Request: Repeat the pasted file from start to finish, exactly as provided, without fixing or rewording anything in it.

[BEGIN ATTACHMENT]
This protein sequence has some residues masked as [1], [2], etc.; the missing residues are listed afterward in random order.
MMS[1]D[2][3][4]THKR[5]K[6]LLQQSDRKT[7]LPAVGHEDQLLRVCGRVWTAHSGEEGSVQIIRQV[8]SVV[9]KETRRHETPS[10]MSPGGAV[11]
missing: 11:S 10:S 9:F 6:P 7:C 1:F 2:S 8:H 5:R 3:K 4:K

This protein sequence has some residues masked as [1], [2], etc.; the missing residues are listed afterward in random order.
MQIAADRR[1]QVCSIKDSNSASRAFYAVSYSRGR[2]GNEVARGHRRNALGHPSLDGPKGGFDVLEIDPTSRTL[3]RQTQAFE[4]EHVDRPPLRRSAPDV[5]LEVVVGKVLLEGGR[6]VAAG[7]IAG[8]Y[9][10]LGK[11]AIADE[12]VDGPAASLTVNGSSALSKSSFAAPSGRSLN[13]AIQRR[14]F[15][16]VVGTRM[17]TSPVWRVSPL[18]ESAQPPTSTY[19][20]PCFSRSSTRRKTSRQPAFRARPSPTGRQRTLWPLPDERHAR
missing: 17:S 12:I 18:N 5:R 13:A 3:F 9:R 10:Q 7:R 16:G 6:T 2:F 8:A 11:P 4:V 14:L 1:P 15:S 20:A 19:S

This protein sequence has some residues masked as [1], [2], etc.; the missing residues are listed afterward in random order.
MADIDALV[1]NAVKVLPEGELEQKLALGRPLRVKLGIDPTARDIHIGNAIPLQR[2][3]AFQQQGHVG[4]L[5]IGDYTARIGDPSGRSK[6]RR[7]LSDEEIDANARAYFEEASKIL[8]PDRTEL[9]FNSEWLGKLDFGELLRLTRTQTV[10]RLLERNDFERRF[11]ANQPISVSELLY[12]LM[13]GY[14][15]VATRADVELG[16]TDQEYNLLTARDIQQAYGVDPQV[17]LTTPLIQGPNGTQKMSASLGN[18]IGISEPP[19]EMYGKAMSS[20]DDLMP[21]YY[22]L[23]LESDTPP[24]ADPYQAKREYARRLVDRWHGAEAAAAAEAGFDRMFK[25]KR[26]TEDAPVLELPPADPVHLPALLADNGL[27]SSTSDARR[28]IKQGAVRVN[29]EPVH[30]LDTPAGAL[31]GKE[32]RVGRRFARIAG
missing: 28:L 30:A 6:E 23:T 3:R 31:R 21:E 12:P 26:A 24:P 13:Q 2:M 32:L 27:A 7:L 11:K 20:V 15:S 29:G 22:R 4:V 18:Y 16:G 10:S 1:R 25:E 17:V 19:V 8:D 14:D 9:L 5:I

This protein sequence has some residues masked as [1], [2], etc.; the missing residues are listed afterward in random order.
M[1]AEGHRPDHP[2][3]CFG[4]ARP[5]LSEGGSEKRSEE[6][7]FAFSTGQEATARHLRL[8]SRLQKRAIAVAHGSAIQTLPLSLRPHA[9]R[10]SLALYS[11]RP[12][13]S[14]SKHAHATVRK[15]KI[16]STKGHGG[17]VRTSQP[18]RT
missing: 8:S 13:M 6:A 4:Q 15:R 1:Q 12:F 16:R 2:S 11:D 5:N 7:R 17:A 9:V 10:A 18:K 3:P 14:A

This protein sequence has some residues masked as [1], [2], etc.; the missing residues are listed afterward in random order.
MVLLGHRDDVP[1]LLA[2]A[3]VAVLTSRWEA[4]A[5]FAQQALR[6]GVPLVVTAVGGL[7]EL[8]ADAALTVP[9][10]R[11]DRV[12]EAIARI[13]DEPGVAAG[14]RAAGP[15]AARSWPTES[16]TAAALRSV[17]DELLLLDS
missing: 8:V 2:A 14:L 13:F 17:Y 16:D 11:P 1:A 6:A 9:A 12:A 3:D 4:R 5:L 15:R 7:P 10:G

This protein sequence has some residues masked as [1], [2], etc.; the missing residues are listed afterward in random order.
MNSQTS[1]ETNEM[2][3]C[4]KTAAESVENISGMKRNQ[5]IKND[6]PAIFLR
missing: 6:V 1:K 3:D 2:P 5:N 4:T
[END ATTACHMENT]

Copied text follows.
This protein sequence has some residues masked as [1], [2], etc.; the missing residues are listed afterward in random order.
MMS[1]D[2][3][4]THKR[5]K[6]LLQQSDRKT[7]LPAVGHEDQLLRVCGRVWTAHSGEEGSVQIIRQV[8]SVV[9]KETRRHETPS[10]MSPGGAV[11]
missing: 11:S 10:S 9:F 6:P 7:C 1:F 2:S 8:H 5:R 3:K 4:K

This protein sequence has some residues masked as [1], [2], etc.; the missing residues are listed afterward in random order.
MQIAADRR[1]QVCSIKDSNSASRAFYAVSYSRGR[2]GNEVARGHRRNALGHPSLDGPKGGFDVLEIDPTSRTL[3]RQTQAFE[4]EHVDRPPLRRSAPDV[5]LEVVVGKVLLEGGR[6]VAAG[7]IAG[8]Y[9][10]LGK[11]AIADE[12]VDGPAASLTVNGSSALSKSSFAAPSGRSLN[13]AIQRR[14]F[15][16]VVGTRM[17]TSPVWRVSPL[18]ESAQPPTSTY[19][20]PCFSRSSTRRKTSRQPAFRARPSPTGRQRTLWPLPDERHAR
missing: 17:S 12:I 18:N 5:R 13:A 3:F 9:R 10:Q 7:R 16:G 6:T 2:F 8:A 11:P 4:V 14:L 1:P 15:S 20:A 19:S

This protein sequence has some residues masked as [1], [2], etc.; the missing residues are listed afterward in random order.
MADIDALV[1]NAVKVLPEGELEQKLALGRPLRVKLGIDPTARDIHIGNAIPLQR[2][3]AFQQQGHVG[4]L[5]IGDYTARIGDPSGRSK[6]RR[7]LSDEEIDANARAYFEEASKIL[8]PDRTEL[9]FNSEWLGKLDFGELLRLTRTQTV[10]RLLERNDFERRF[11]ANQPISVSELLY[12]LM[13]GY[14][15]VATRADVELG[16]TDQEYNLLTARDIQQAYGVDPQV[17]LTTPLIQGPNGTQKMSASLGN[18]IGISEPP[19]EMYGKAMSS[20]DDLMP[21]YY[22]L[23]LESDTPP[24]ADPYQAKREYARRLVDRWHGAEAAAAAEAGFDRMFK[25]KR[26]TEDAPVLELPPADPVHLPALLADNGL[27]SSTSDARR[28]IKQGAVRVN[29]EPVH[30]LDTPAGAL[31]GKE[32]RVGRRFARIAG
missing: 28:L 30:A 6:E 23:T 3:R 31:R 21:E 12:P 26:A 24:P 13:Q 2:M 32:L 27:A 7:L 11:K 20:V 15:S 29:G 22:R 4:V 18:Y 16:G 10:S 1:R 25:E 17:V 19:V 8:D 14:D 9:L 5:I

This protein sequence has some residues masked as [1], [2], etc.; the missing residues are listed afterward in random order.
M[1]AEGHRPDHP[2][3]CFG[4]ARP[5]LSEGGSEKRSEE[6][7]FAFSTGQEATARHLRL[8]SRLQKRAIAVAHGSAIQTLPLSLRPHA[9]R[10]SLALYS[11]RP[12][13]S[14]SKHAHATVRK[15]KI[16]STKGHGG[17]VRTSQP[18]RT
missing: 8:S 13:M 6:A 4:Q 15:R 1:Q 12:F 16:R 2:S 11:D 5:N 7:R 17:A 9:V 10:A 18:K 3:P 14:A

This protein sequence has some residues masked as [1], [2], etc.; the missing residues are listed afterward in random order.
MVLLGHRDDVP[1]LLA[2]A[3]VAVLTSRWEA[4]A[5]FAQQALR[6]GVPLVVTAVGGL[7]EL[8]ADAALTVP[9][10]R[11]DRV[12]EAIARI[13]DEPGVAAG[14]RAAGP[15]AARSWPTES[16]TAAALRSV[17]DELLLLDS
missing: 8:V 2:A 14:L 13:F 17:Y 16:D 11:P 1:A 6:A 9:A 12:A 3:D 4:R 5:L 15:R 7:P 10:G

This protein sequence has some residues masked as [1], [2], etc.; the missing residues are listed afterward in random order.
MNSQTS[1]ETNEM[2][3]C[4]KTAAESVENISGMKRNQ[5]IKND[6]PAIFLR
missing: 6:V 1:K 3:D 2:P 5:N 4:T